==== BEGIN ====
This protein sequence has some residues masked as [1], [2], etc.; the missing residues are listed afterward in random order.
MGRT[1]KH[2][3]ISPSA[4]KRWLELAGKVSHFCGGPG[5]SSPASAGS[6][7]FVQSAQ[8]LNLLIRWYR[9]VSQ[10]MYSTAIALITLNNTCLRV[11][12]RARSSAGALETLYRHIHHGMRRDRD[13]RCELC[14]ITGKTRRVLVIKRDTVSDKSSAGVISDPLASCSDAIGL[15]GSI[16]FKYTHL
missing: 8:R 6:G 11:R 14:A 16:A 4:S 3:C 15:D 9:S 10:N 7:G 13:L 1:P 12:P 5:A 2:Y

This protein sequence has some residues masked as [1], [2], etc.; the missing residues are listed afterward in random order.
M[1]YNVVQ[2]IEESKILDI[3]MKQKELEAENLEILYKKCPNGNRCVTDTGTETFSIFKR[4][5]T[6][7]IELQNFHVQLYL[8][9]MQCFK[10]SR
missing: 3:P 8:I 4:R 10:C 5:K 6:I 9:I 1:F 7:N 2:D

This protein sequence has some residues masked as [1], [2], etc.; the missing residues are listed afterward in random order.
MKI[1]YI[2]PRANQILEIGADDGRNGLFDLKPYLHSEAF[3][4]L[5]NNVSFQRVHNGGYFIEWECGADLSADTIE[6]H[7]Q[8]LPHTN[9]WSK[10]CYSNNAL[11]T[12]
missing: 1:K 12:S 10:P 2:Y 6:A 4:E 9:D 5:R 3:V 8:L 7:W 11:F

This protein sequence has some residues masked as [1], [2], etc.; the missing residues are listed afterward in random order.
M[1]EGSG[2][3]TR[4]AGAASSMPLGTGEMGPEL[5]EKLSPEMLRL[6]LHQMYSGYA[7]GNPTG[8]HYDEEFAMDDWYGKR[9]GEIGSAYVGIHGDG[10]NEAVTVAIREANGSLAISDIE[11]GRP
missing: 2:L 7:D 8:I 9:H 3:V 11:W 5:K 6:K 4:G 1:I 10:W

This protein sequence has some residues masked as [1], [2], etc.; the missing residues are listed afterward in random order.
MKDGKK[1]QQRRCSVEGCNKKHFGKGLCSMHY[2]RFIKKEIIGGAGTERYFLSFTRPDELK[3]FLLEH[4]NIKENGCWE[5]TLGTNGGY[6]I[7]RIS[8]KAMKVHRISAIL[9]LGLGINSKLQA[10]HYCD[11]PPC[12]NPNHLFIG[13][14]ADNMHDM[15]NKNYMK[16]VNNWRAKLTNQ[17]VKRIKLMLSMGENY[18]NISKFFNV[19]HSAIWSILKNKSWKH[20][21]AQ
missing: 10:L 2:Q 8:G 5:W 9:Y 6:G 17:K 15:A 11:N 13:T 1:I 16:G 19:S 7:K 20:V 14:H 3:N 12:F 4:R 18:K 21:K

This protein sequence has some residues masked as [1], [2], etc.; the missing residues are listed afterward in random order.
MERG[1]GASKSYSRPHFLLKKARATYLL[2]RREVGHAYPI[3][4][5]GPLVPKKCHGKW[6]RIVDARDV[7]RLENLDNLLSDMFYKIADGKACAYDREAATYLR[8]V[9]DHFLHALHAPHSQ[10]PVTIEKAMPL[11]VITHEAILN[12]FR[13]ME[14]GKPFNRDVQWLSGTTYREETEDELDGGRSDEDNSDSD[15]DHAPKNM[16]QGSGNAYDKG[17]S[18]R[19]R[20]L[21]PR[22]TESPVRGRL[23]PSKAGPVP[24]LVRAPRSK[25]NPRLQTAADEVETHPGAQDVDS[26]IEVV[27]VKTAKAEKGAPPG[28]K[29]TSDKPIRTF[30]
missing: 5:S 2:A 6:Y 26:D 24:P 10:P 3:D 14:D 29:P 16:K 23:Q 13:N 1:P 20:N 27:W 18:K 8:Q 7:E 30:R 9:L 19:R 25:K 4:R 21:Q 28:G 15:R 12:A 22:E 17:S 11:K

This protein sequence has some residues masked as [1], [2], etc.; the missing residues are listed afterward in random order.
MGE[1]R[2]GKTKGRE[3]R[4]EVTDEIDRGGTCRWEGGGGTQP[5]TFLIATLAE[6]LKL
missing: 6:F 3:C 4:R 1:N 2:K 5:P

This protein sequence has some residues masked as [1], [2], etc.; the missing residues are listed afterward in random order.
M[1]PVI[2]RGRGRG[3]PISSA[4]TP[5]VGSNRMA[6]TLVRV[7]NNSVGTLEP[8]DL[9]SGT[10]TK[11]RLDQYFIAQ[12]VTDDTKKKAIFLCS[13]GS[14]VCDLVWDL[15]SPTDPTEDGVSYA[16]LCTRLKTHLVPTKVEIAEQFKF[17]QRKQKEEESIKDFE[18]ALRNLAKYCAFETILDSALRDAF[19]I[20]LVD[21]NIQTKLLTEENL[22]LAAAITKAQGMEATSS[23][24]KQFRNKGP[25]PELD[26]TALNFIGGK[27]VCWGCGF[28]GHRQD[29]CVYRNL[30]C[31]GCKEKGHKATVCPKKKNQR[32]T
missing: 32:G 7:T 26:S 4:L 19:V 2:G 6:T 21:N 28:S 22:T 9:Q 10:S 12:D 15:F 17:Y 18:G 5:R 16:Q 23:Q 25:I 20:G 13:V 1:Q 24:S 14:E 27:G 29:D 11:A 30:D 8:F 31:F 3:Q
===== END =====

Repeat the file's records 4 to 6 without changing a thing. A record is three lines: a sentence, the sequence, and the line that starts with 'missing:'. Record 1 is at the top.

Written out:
This protein sequence has some residues masked as [1], [2], etc.; the missing residues are listed afterward in random order.
M[1]EGSG[2][3]TR[4]AGAASSMPLGTGEMGPEL[5]EKLSPEMLRL[6]LHQMYSGYA[7]GNPTG[8]HYDEEFAMDDWYGKR[9]GEIGSAYVGIHGDG[10]NEAVTVAIREANGSLAISDIE[11]GRP
missing: 2:L 7:D 8:I 9:H 3:V 11:W 5:K 6:K 4:G 1:I 10:W

This protein sequence has some residues masked as [1], [2], etc.; the missing residues are listed afterward in random order.
MKDGKK[1]QQRRCSVEGCNKKHFGKGLCSMHY[2]RFIKKEIIGGAGTERYFLSFTRPDELK[3]FLLEH[4]NIKENGCWE[5]TLGTNGGY[6]I[7]RIS[8]KAMKVHRISAIL[9]LGLGINSKLQA[10]HYCD[11]PPC[12]NPNHLFIG[13][14]ADNMHDM[15]NKNYMK[16]VNNWRAKLTNQ[17]VKRIKLMLSMGENY[18]NISKFFNV[19]HSAIWSILKNKSWKH[20][21]AQ
missing: 10:L 2:Q 8:G 5:W 9:Y 6:G 17:K 15:A 11:N 13:T 1:I 16:G 19:S 7:K 20:V 14:H 3:N 12:F 4:R 18:K 21:K

This protein sequence has some residues masked as [1], [2], etc.; the missing residues are listed afterward in random order.
MERG[1]GASKSYSRPHFLLKKARATYLL[2]RREVGHAYPI[3][4][5]GPLVPKKCHGKW[6]RIVDARDV[7]RLENLDNLLSDMFYKIADGKACAYDREAATYLR[8]V[9]DHFLHALHAPHSQ[10]PVTIEKAMPL[11]VITHEAILN[12]FR[13]ME[14]GKPFNRDVQWLSGTTYREETEDELDGGRSDEDNSDSD[15]DHAPKNM[16]QGSGNAYDKG[17]S[18]R[19]R[20]L[21]PR[22]TESPVRGRL[23]PSKAGPVP[24]LVRAPRSK[25]NPRLQTAADEVETHPGAQDVDS[26]IEVV[27]VKTAKAEKGAPPG[28]K[29]TSDKPIRTF[30]
missing: 5:S 2:A 6:Y 26:D 24:P 10:P 3:D 14:D 29:P 16:K 23:Q 13:N 1:P 20:N 27:W 18:K 8:Q 7:E 30:R 9:L 19:R 25:K 4:R 21:Q 28:G 15:R 12:A 22:E 17:S 11:K